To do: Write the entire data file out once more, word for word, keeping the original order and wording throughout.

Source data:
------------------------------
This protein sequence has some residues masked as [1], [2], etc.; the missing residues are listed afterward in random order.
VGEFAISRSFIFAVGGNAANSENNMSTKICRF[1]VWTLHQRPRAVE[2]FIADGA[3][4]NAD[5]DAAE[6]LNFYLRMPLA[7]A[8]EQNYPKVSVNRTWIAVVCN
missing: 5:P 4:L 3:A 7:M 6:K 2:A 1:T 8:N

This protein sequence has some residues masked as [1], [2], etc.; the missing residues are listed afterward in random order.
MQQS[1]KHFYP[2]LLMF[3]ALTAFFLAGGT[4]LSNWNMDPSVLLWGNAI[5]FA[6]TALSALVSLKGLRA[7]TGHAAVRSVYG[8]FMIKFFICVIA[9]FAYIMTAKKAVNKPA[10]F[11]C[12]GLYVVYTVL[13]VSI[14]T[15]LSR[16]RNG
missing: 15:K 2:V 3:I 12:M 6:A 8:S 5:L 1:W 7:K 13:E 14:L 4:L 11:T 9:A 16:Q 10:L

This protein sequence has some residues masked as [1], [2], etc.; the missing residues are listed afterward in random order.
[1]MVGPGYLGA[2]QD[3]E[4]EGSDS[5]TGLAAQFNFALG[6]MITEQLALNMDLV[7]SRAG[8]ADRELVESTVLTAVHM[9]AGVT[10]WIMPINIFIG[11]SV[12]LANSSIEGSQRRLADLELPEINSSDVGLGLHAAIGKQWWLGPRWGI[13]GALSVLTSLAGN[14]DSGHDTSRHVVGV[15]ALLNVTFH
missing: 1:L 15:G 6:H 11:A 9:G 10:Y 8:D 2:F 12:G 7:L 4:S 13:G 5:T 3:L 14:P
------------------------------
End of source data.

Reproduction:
This protein sequence has some residues masked as [1], [2], etc.; the missing residues are listed afterward in random order.
VGEFAISRSFIFAVGGNAANSENNMSTKICRF[1]VWTLHQRPRAVE[2]FIADGA[3][4]NAD[5]DAAE[6]LNFYLRMPLA[7]A[8]EQNYPKVSVNRTWIAVVCN
missing: 5:P 4:L 3:A 7:M 6:K 2:A 1:T 8:N

This protein sequence has some residues masked as [1], [2], etc.; the missing residues are listed afterward in random order.
MQQS[1]KHFYP[2]LLMF[3]ALTAFFLAGGT[4]LSNWNMDPSVLLWGNAI[5]FA[6]TALSALVSLKGLRA[7]TGHAAVRSVYG[8]FMIKFFICVIA[9]FAYIMTAKKAVNKPA[10]F[11]C[12]GLYVVYTVL[13]VSI[14]T[15]LSR[16]RNG
missing: 15:K 2:V 3:I 12:M 6:A 8:S 5:L 1:W 7:K 13:E 14:L 4:L 11:T 9:A 16:Q 10:L

This protein sequence has some residues masked as [1], [2], etc.; the missing residues are listed afterward in random order.
[1]MVGPGYLGA[2]QD[3]E[4]EGSDS[5]TGLAAQFNFALG[6]MITEQLALNMDLV[7]SRAG[8]ADRELVESTVLTAVHM[9]AGVT[10]WIMPINIFIG[11]SV[12]LANSSIEGSQRRLADLELPEINSSDVGLGLHAAIGKQWWLGPRWGI[13]GALSVLTSLAGN[14]DSGHDTSRHVVGV[15]ALLNVTFH
missing: 1:L 15:G 6:H 11:A 9:G 10:Y 8:D 2:F 12:G 7:L 4:S 13:G 5:T 3:L 14:P